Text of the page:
I'm not a design engineer at an electric car company, but I'm pretty sure those guys are really smart. I bet they have a reason for doing it all in one battery pack rather than making smaller ones, I just wish I knew what it was. It sounds counterintuitive to me.
 
2013-05-12 03:39:58 PM  

ox45tallboy: trackerbri: The Nissan Leaf battery pack weighs 660lbs. The Tesla S would likely run about 150lbs more than that based on the type of batteries they use. You're not going to be swapping them out without a forklift and other heavy equipment.

So maybe we should look at making these modular - like 11 - 66lb. packs, or 22 - 33lbs. This would no doubt add to manufacturing costs, but it would likely extend battery lifespan (total use through years before failure) as smaller battery packs could be replaced far easier and cheaper than a large one as its cells die.

I'm not a design engineer at an electric car company, but I'm pretty sure those guys are really smart. I bet they have a reason for doing it all in one battery pack rather than making smaller ones, I just wish I knew what it was. It sounds counterintuitive to me.


Evs don't have one giant battery. The battery pack is an array of thousands of small cells. If want more range you just add more batteries in parallel. I think the issue with making them modular is that it just be a pain to take on and off that much weight.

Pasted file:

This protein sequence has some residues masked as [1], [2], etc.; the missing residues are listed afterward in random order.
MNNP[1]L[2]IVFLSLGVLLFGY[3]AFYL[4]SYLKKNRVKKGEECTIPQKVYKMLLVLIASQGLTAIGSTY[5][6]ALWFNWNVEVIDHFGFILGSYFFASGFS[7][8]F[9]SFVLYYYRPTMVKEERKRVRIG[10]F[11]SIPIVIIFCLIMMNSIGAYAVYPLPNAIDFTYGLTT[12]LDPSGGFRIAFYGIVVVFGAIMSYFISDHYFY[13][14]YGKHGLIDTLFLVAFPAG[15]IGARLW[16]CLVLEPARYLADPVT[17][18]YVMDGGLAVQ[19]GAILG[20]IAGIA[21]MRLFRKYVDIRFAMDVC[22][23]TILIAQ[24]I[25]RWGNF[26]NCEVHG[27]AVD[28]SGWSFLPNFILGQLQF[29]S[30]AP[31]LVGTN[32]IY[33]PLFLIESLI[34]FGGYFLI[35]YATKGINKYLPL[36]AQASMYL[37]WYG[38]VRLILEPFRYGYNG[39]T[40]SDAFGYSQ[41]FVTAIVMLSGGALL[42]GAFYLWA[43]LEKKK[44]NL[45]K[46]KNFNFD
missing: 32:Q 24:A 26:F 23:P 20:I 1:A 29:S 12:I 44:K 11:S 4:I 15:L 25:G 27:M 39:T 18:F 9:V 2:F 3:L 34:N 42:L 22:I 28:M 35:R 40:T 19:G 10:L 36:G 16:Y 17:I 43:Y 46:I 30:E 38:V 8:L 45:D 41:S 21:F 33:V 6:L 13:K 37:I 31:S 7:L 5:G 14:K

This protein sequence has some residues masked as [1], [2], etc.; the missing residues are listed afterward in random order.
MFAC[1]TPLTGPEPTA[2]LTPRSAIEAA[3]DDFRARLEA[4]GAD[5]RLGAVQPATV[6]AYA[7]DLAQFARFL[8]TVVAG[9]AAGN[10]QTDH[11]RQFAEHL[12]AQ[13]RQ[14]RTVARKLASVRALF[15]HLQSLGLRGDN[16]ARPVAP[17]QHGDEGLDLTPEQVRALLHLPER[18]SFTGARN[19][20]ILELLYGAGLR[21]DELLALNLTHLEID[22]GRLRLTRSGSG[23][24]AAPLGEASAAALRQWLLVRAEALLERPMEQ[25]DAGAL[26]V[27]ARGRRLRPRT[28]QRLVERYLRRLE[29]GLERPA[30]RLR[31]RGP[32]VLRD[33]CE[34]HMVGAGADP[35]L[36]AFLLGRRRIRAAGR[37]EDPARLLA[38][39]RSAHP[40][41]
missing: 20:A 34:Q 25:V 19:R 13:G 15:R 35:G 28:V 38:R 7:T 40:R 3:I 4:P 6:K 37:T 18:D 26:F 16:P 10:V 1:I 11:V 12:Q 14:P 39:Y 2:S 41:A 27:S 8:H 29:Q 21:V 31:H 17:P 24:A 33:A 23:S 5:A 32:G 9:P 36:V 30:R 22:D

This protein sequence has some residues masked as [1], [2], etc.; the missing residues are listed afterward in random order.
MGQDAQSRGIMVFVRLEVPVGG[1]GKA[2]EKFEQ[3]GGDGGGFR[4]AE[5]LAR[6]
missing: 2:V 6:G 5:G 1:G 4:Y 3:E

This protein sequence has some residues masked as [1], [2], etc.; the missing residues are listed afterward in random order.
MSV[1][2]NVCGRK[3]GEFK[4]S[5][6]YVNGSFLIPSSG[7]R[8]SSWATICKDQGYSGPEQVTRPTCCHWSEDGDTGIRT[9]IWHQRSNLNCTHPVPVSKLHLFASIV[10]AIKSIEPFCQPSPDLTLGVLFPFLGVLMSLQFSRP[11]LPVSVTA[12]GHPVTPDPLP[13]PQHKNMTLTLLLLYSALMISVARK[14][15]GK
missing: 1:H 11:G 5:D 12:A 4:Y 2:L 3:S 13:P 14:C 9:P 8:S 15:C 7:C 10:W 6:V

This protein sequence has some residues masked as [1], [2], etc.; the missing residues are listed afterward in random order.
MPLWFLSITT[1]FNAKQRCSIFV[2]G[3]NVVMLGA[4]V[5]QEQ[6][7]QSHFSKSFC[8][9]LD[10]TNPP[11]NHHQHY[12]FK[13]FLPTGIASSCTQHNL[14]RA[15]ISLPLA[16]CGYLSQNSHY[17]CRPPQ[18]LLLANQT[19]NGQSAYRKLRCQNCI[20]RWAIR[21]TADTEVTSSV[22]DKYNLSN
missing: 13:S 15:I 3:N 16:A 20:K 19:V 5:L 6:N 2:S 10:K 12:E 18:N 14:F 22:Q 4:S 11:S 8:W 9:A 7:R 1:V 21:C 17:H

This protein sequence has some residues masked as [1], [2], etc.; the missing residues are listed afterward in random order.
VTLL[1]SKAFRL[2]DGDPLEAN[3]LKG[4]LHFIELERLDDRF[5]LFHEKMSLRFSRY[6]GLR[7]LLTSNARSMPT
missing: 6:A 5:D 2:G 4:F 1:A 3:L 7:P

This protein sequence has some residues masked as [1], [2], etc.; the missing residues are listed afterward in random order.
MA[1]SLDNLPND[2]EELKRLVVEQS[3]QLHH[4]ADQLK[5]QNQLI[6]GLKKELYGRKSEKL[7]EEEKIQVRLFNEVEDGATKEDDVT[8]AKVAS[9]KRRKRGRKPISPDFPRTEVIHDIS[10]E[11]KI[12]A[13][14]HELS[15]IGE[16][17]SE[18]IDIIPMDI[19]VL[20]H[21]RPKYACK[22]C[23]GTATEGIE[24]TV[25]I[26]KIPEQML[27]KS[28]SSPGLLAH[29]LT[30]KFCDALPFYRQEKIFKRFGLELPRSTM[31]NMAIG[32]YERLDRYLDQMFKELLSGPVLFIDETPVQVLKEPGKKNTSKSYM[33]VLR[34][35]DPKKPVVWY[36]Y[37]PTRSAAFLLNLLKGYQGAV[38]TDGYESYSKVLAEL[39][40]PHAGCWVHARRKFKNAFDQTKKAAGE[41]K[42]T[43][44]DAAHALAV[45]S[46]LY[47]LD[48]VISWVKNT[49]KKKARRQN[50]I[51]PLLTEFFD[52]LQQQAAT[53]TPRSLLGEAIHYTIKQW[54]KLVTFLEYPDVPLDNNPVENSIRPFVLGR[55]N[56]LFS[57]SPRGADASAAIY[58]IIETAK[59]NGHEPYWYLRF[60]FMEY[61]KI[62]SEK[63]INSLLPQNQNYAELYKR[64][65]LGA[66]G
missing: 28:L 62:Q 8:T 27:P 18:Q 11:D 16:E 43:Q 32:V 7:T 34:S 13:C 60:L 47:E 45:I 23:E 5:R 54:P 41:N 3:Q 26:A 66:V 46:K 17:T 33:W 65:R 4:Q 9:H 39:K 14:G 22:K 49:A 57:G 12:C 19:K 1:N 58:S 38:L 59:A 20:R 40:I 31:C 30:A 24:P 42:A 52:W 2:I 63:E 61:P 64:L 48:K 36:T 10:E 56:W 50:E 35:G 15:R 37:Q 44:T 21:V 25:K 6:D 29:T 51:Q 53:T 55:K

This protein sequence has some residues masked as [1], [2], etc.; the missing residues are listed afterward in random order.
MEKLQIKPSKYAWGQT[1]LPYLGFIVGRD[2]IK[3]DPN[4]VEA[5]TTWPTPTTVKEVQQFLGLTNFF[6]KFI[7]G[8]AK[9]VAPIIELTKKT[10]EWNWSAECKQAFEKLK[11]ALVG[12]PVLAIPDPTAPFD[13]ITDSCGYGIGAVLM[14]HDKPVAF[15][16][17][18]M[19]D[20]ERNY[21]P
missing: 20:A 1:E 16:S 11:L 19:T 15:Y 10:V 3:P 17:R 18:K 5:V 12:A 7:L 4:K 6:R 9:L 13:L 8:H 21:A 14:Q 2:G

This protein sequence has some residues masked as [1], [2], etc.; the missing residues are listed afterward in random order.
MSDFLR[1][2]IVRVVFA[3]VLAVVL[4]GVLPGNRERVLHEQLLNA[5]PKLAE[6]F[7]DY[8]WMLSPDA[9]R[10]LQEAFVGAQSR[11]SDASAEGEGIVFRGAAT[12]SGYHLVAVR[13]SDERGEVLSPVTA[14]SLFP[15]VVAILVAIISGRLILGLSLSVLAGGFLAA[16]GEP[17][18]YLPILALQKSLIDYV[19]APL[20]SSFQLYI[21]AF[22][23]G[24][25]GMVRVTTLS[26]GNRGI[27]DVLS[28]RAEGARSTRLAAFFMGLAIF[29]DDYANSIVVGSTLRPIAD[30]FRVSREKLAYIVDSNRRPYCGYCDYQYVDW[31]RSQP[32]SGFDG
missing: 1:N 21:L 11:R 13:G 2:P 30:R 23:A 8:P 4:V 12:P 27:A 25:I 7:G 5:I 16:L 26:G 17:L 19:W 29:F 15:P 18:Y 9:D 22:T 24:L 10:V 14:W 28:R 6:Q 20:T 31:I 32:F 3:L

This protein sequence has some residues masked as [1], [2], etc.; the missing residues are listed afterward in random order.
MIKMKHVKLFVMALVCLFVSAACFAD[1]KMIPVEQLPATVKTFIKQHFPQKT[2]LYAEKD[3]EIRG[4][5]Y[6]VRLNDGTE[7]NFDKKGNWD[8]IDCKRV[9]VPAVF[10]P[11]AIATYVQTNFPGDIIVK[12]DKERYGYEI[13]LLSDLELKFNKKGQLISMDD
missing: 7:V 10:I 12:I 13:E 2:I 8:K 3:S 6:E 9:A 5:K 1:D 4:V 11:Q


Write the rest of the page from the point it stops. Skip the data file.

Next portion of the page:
2013-05-12 03:52:34 PM  
The Nissan Leaf is the wrong car for me.  I live in DFW.  I live pretty much the same distance between Dallas and Fort Worth. That is enough distance for me to get from my home to Dallas or Ft Worth and have to plug the car in some where and wait for it to charge enough for me to get home.  I have friends in some places where I'd be unable to visit because once you factor in the road path to get to them, it would be over 40 miles.  With a gas engine you can drive you car in a way to slightly extend your gas mileage.  You can't do that with a battery car.  It says 40 miles, it's exactly 40 miles no coasting.  My mom is over 40 miles away from me.  In a Leaf she is too far away for me to visit.

Now, if you lived in a city like Chicago or New York and really wanted a car over the mass transit the city provides, then the Leaf would be a decent option.  That's assuming you never ever wanted to drive out of those cities.  For me, I still need a gas engine that gets more than 300 miles on a complete gas up.  Now, I would not mind a hybrid.  I test drove the Kia Optima hybrid last year and I loved it and I wouldn't mind driving it again.  But here's the thing with hybrids: are they really cheaper in the long run?  Right now between car payment and gas ups my car costs me $600/month with $400 of that being the car payment. My car pays off in October.  Last time I looked, a used 2012 Kia Optima hybrid was over $20,000.  That's going to cost me more than $600 a month even if I only had to gas up once a month.  Right now it's cheaper to me to stay with my car.  Especially after October when the car pays off.  Now, if some jackass rear ends me and totals out my car before October or after it pays off, then I may take the check for the car the insurance company would give me and go ahead and buy a used Kia Optima hybrid if the numbers worked out.